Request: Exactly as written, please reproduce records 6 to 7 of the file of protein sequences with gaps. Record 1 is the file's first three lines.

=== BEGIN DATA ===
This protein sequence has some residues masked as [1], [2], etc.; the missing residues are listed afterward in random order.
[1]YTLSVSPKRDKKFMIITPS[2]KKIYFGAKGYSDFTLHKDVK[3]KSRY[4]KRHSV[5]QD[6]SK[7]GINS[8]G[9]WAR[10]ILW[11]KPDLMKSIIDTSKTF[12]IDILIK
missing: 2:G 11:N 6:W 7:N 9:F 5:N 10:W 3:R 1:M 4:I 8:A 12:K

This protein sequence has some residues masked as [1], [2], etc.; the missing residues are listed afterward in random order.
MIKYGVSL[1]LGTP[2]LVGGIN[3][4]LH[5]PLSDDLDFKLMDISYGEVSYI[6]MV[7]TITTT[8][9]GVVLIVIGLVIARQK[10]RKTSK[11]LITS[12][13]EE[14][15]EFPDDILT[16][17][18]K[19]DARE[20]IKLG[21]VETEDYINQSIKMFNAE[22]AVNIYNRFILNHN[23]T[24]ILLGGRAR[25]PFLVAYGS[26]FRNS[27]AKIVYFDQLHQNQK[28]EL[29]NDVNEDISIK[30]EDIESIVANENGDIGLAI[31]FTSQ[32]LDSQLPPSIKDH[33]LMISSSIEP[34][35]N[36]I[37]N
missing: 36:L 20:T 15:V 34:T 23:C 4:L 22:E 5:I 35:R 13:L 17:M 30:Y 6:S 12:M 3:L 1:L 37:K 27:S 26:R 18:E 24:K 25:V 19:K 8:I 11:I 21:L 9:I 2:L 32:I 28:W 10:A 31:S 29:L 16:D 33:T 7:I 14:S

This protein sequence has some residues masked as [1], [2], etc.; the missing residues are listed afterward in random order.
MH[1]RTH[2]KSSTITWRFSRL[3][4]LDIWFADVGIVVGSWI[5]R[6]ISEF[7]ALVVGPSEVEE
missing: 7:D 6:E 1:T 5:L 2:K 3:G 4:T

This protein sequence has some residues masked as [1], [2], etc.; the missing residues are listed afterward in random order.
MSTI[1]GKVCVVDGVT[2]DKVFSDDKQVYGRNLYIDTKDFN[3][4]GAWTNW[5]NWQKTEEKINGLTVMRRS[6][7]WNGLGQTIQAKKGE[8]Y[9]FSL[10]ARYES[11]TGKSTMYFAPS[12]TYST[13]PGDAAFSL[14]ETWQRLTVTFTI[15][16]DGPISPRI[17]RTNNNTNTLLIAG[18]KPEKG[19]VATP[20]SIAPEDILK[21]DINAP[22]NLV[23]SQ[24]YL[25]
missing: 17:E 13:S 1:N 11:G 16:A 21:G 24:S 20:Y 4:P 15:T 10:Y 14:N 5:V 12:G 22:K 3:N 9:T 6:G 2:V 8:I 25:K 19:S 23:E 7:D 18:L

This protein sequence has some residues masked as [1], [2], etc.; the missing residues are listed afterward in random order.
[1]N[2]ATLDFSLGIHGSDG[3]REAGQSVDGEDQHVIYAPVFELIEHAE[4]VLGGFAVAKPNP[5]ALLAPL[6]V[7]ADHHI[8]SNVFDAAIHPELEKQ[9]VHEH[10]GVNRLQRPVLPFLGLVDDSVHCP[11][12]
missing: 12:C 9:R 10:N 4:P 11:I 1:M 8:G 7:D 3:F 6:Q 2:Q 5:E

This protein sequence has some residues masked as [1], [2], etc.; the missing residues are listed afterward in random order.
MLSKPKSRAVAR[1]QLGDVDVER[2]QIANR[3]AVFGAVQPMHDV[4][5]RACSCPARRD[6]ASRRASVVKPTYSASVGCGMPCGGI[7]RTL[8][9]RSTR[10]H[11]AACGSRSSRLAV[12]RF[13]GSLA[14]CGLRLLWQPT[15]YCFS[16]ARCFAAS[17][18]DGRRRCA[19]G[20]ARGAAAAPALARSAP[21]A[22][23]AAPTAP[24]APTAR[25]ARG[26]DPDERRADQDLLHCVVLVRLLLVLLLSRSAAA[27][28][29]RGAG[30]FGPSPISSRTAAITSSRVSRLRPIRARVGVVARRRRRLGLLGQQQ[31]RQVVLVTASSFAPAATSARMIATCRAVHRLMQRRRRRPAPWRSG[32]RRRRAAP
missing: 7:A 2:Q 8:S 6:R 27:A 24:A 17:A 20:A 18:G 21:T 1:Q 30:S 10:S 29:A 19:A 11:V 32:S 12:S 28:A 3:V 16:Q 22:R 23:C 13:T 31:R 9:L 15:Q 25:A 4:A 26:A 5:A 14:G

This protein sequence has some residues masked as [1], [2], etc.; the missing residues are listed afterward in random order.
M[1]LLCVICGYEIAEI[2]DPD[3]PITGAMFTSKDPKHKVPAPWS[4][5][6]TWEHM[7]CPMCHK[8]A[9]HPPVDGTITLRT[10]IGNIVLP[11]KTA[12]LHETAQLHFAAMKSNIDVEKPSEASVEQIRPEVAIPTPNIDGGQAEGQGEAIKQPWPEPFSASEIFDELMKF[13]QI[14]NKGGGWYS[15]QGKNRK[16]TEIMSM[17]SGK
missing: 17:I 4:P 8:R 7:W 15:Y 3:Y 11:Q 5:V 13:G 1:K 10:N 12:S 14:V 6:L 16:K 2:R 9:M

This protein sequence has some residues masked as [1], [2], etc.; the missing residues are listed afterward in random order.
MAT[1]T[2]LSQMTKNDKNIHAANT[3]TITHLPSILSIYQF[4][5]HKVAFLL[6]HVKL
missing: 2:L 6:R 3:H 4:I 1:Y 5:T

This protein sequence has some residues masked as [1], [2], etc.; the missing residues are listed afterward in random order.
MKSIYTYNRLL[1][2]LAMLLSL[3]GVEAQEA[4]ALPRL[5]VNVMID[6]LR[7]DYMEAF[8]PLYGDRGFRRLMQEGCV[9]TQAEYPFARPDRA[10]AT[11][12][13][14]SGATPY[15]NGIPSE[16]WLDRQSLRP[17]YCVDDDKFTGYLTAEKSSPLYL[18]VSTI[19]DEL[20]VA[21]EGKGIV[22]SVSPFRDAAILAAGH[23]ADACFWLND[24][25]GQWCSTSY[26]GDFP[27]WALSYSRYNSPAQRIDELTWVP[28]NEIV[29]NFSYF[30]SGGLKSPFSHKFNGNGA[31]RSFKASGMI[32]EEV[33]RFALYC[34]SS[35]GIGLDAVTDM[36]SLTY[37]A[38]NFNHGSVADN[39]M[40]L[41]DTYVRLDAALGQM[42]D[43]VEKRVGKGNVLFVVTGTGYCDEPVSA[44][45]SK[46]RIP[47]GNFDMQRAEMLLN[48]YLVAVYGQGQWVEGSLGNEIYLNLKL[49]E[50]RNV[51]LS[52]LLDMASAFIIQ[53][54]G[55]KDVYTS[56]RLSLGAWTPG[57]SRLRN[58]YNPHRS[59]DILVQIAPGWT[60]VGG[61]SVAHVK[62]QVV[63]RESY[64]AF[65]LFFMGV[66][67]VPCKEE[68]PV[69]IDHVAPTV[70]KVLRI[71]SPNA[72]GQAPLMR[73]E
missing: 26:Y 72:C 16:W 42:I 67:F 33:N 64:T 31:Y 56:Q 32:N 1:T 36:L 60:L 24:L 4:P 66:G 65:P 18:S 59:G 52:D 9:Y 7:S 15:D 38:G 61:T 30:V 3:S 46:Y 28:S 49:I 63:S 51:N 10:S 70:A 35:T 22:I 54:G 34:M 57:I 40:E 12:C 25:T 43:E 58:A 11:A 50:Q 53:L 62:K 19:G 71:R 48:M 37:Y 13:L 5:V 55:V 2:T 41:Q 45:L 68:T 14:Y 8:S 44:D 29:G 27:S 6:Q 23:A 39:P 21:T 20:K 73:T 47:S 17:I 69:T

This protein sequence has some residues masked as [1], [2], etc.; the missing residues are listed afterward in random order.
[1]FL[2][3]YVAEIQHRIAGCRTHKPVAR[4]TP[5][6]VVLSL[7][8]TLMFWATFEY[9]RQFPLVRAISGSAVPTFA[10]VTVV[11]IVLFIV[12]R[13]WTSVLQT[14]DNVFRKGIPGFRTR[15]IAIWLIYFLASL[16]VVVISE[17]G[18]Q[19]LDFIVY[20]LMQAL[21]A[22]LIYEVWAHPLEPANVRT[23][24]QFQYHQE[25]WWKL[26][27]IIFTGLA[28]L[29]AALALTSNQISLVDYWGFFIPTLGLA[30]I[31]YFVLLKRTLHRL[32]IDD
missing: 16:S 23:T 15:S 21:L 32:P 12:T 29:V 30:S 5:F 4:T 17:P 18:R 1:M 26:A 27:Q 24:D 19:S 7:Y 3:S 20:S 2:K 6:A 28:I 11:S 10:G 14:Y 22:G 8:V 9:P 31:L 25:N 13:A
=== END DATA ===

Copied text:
This protein sequence has some residues masked as [1], [2], etc.; the missing residues are listed afterward in random order.
MLSKPKSRAVAR[1]QLGDVDVER[2]QIANR[3]AVFGAVQPMHDV[4][5]RACSCPARRD[6]ASRRASVVKPTYSASVGCGMPCGGI[7]RTL[8][9]RSTR[10]H[11]AACGSRSSRLAV[12]RF[13]GSLA[14]CGLRLLWQPT[15]YCFS[16]ARCFAAS[17][18]DGRRRCA[19]G[20]ARGAAAAPALARSAP[21]A[22][23]AAPTAP[24]APTAR[25]ARG[26]DPDERRADQDLLHCVVLVRLLLVLLLSRSAAA[27][28][29]RGAG[30]FGPSPISSRTAAITSSRVSRLRPIRARVGVVARRRRRLGLLGQQQ[31]RQVVLVTASSFAPAATSARMIATCRAVHRLMQRRRRRPAPWRSG[32]RRRRAAP
missing: 7:A 2:Q 8:S 6:R 27:A 24:A 17:A 20:A 18:G 21:T 1:Q 30:S 10:S 29:A 19:A 11:V 32:S 12:S 28:A 3:V 16:Q 22:R 23:C 13:T 31:R 9:L 15:Q 25:A 4:A 26:A 5:A 14:G

This protein sequence has some residues masked as [1], [2], etc.; the missing residues are listed afterward in random order.
M[1]LLCVICGYEIAEI[2]DPD[3]PITGAMFTSKDPKHKVPAPWS[4][5][6]TWEHM[7]CPMCHK[8]A[9]HPPVDGTITLRT[10]IGNIVLP[11]KTA[12]LHETAQLHFAAMKSNIDVEKPSEASVEQIRPEVAIPTPNIDGGQAEGQGEAIKQPWPEPFSASEIFDELMKF[13]QI[14]NKGGGWYS[15]QGKNRK[16]TEIMSM[17]SGK
missing: 17:I 4:P 8:R 7:W 15:Y 3:Y 11:Q 5:V 13:G 1:K 10:N 12:S 14:V 6:L 16:K 2:R 9:M